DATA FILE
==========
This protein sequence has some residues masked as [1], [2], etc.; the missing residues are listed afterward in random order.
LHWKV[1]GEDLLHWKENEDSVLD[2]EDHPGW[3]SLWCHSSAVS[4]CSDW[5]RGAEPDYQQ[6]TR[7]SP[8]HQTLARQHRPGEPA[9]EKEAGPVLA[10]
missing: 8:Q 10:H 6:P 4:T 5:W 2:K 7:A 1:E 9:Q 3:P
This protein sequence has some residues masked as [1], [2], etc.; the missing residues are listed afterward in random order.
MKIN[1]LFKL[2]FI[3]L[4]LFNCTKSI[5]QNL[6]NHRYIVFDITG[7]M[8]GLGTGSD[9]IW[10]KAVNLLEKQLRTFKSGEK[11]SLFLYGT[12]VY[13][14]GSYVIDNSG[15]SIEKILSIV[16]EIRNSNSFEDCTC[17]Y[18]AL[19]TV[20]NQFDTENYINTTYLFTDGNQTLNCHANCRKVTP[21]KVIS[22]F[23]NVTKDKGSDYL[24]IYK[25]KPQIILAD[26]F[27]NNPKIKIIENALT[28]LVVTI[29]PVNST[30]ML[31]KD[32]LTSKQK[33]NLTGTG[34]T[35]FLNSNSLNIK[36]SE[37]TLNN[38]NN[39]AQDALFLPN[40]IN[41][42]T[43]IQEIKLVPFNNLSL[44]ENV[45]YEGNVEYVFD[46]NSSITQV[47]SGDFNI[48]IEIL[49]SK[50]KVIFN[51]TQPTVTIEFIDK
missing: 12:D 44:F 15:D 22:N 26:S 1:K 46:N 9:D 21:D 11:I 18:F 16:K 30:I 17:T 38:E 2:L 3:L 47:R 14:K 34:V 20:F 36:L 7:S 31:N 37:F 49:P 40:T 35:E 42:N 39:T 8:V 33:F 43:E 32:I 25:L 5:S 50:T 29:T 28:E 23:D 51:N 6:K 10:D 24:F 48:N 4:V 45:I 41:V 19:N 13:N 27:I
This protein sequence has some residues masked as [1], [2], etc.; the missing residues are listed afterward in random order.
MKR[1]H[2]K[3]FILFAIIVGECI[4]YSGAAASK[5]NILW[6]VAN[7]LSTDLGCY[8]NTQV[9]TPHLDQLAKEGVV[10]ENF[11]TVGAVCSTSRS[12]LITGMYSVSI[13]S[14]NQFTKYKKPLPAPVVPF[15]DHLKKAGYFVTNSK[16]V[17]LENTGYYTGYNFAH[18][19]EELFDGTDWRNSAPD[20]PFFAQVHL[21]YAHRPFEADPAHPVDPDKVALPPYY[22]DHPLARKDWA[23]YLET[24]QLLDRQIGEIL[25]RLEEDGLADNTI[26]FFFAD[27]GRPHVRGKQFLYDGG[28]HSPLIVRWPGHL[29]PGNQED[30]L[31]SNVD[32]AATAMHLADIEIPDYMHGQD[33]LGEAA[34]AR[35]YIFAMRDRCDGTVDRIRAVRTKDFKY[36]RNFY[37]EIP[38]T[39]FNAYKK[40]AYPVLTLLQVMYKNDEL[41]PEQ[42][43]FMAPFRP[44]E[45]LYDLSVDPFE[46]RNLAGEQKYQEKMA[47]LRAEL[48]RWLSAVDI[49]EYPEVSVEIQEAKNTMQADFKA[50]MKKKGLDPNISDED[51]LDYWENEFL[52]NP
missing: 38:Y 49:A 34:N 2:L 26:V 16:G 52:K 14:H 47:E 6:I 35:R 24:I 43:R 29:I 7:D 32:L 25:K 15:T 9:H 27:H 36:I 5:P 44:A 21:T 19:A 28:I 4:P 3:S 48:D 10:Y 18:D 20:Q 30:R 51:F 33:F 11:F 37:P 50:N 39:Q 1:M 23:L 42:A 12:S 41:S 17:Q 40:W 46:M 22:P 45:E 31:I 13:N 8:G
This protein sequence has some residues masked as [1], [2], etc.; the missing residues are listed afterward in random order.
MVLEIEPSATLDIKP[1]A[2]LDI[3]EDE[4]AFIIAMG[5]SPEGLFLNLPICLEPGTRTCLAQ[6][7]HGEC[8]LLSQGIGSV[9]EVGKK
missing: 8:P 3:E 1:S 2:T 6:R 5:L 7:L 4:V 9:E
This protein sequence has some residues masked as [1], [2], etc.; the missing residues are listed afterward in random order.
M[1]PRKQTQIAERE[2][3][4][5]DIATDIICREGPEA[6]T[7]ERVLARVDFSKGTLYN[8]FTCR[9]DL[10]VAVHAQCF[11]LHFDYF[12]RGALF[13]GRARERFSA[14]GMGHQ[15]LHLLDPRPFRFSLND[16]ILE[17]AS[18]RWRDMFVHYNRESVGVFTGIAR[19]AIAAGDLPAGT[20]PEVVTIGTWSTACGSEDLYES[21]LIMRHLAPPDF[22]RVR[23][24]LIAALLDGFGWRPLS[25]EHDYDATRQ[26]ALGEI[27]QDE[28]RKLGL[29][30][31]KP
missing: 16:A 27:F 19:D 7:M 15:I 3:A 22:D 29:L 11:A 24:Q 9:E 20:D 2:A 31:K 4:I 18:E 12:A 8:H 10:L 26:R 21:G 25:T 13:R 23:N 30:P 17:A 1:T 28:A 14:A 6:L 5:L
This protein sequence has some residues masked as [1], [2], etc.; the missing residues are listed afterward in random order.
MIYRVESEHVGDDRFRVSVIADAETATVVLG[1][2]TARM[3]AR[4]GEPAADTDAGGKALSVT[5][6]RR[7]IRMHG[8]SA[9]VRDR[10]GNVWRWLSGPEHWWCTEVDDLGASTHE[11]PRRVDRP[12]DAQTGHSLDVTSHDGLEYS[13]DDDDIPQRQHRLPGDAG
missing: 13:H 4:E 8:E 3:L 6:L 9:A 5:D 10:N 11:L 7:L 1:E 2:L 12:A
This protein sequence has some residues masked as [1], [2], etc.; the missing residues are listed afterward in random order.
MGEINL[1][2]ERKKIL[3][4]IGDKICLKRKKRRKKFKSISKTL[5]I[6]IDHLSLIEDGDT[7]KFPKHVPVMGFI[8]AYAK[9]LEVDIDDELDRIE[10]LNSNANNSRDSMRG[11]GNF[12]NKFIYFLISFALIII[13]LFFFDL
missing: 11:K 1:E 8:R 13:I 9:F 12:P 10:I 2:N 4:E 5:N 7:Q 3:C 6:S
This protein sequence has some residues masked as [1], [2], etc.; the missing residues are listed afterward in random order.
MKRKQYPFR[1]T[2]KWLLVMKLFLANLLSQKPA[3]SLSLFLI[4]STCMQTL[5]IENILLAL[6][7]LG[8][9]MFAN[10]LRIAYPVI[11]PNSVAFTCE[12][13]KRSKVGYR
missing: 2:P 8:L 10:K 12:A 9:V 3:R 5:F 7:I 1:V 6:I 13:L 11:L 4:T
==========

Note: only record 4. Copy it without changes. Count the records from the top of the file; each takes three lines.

This protein sequence has some residues masked as [1], [2], etc.; the missing residues are listed afterward in random order.
MVLEIEPSATLDIKP[1]A[2]LDI[3]EDE[4]AFIIAMG[5]SPEGLFLNLPICLEPGTRTCLAQ[6][7]HGEC[8]LLSQGIGSV[9]EVGKK
missing: 8:P 3:E 1:S 2:T 6:R 5:L 7:L 4:V 9:E